Trumpet (putorino)

Production date
20th Century
Country
New Zealand
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Object Detail


Description
Aerophones-blow hole, Register description: Trumpet-end blown, PUTORINO, wood, fibre shell, figure of 8 sound hole, 3 full mask carvings, shell inlay eyes. L.398mm, W.45mm
Classification
CH classification MUSICAL INSTRUMENTS Wind flute
CH classification INDIGENOUS CULTURES
Maker
Production place
Measurements
L.298 mm, W.45mm
Media/Materials description
Wood, plant fibre, shell
History and use
The putorino is a type of musical instrument made by the Maori of Aotearoa (New Zealand). Putorinos are unique instruments in that they can be played as trumpets, flutes or megaphones and are said to be able to replicate both the male and female voices.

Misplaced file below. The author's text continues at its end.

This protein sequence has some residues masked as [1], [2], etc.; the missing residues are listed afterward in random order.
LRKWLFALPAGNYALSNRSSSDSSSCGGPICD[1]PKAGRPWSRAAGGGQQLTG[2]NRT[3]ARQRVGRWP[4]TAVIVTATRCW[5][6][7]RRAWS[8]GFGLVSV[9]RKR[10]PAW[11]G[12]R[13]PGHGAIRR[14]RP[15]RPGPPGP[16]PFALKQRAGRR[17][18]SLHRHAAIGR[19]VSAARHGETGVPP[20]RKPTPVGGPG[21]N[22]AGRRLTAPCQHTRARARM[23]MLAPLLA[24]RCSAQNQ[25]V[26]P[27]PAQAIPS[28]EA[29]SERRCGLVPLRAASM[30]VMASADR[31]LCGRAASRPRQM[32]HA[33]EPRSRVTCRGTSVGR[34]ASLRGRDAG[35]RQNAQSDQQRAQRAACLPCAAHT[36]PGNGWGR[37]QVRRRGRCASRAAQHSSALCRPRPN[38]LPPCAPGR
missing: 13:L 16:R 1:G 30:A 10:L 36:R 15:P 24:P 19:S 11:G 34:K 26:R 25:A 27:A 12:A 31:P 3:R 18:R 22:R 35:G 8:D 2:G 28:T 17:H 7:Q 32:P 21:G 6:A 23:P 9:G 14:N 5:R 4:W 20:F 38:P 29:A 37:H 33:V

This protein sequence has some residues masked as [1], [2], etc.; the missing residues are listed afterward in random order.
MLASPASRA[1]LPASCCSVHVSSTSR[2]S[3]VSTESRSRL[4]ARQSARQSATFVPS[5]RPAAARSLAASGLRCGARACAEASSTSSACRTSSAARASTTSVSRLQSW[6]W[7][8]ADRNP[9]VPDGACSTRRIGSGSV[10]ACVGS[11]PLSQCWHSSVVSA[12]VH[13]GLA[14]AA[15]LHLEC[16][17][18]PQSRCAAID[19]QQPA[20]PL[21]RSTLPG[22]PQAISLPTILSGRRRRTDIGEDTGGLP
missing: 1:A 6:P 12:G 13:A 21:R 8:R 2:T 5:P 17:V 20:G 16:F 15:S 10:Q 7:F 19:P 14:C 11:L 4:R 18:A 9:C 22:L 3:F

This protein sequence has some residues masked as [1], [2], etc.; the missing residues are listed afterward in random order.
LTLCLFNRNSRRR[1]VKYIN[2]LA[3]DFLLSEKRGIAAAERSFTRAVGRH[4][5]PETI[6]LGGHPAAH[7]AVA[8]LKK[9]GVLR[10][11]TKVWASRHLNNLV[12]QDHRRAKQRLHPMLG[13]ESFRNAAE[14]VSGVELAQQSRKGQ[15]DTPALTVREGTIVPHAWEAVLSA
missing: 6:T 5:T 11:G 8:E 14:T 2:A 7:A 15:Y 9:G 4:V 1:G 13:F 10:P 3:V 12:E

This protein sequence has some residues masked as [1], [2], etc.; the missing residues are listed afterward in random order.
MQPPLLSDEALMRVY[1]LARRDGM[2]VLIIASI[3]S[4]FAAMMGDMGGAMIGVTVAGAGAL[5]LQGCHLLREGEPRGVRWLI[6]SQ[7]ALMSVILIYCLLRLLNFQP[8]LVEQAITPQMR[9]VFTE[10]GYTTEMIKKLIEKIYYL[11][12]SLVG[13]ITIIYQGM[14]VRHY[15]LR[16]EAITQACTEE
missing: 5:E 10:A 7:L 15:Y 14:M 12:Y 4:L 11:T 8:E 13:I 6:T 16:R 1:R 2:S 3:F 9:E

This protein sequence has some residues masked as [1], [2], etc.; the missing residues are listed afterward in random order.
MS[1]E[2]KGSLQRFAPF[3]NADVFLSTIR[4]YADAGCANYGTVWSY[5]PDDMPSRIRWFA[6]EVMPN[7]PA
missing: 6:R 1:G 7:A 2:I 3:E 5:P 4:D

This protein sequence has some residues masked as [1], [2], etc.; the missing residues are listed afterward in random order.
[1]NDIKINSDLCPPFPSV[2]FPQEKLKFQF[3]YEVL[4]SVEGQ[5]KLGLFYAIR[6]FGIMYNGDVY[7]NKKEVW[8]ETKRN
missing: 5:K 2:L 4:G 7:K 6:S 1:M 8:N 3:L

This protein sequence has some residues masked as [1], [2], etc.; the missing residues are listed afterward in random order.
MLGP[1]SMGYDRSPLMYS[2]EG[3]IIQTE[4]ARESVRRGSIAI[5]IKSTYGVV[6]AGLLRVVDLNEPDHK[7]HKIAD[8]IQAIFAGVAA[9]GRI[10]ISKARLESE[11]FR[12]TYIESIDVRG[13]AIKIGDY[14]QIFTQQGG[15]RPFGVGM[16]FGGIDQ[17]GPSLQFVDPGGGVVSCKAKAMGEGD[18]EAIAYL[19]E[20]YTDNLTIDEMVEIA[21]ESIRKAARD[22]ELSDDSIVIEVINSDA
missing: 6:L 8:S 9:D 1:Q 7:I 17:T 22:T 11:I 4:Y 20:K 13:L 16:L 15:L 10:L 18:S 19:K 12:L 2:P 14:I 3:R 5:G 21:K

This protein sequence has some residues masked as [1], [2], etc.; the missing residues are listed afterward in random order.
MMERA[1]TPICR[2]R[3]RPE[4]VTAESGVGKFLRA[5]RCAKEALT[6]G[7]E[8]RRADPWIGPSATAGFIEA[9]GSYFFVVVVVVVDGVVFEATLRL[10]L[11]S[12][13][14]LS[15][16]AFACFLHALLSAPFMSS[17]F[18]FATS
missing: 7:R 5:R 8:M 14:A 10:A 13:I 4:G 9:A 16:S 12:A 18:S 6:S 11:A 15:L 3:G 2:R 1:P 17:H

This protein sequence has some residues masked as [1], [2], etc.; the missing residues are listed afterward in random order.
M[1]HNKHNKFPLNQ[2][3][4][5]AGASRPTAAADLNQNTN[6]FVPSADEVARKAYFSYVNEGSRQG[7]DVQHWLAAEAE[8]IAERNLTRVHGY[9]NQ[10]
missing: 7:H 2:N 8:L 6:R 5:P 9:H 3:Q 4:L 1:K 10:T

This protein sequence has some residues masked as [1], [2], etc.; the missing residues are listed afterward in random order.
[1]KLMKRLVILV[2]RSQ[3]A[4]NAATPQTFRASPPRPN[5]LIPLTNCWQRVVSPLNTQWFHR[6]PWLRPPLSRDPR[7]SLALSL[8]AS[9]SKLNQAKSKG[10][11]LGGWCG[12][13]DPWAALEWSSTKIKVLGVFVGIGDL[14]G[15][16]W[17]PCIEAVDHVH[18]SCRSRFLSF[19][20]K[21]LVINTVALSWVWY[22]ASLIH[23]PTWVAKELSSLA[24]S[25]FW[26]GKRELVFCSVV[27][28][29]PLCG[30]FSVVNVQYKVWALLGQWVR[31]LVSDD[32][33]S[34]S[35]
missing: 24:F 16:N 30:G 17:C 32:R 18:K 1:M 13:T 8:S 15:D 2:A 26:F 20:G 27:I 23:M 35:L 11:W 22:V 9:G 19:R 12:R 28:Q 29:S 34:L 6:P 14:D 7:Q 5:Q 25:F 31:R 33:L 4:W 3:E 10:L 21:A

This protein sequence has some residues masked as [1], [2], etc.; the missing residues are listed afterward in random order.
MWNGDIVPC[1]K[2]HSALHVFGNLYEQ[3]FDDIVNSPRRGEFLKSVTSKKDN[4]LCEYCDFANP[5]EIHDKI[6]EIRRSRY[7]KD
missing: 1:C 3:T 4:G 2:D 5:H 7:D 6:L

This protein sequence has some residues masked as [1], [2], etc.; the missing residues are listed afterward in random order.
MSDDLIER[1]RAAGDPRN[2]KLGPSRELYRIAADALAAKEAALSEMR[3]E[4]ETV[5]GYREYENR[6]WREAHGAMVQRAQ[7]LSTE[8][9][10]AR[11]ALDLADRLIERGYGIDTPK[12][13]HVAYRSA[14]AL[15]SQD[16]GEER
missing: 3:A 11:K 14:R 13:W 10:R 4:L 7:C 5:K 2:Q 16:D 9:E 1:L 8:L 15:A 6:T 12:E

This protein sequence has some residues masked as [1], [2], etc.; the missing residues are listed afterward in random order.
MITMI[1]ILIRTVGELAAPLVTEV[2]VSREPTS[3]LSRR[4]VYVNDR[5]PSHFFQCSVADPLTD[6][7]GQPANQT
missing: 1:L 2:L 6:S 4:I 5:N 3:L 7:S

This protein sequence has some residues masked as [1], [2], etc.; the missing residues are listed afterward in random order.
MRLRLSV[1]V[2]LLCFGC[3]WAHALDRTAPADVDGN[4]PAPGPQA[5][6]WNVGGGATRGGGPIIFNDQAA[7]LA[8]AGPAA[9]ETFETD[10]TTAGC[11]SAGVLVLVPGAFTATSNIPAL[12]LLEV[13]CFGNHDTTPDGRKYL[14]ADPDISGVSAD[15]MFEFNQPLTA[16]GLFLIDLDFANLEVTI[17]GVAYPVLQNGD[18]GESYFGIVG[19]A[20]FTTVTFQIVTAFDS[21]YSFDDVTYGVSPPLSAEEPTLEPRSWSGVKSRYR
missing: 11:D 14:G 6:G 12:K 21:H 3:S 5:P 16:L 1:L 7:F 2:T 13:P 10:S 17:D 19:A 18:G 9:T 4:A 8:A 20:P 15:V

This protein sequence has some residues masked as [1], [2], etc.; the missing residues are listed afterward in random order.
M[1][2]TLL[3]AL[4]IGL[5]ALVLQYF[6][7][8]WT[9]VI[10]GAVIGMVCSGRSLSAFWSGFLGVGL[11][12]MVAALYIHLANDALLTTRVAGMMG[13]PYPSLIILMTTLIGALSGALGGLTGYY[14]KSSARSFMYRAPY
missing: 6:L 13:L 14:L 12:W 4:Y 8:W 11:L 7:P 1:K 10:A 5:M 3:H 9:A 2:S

The use of putorinos diminished following the European settlement of New Zealand. However, in more recent times contemporary practitioners have been trying to revive the art.

This putorino was donated to the museum as part of the Charles and Kati Marson collection of musical instruments. In 2002 the Marsons donated more than 800 instruments to Queensland Museum in partnership with the Queensland Conservatorium at Griffith University. This unique collection was donated with the intention that the instruments would be available to be accessed and played by musicians with the appropriate knowledge.
Associated person
Registration number
E17989

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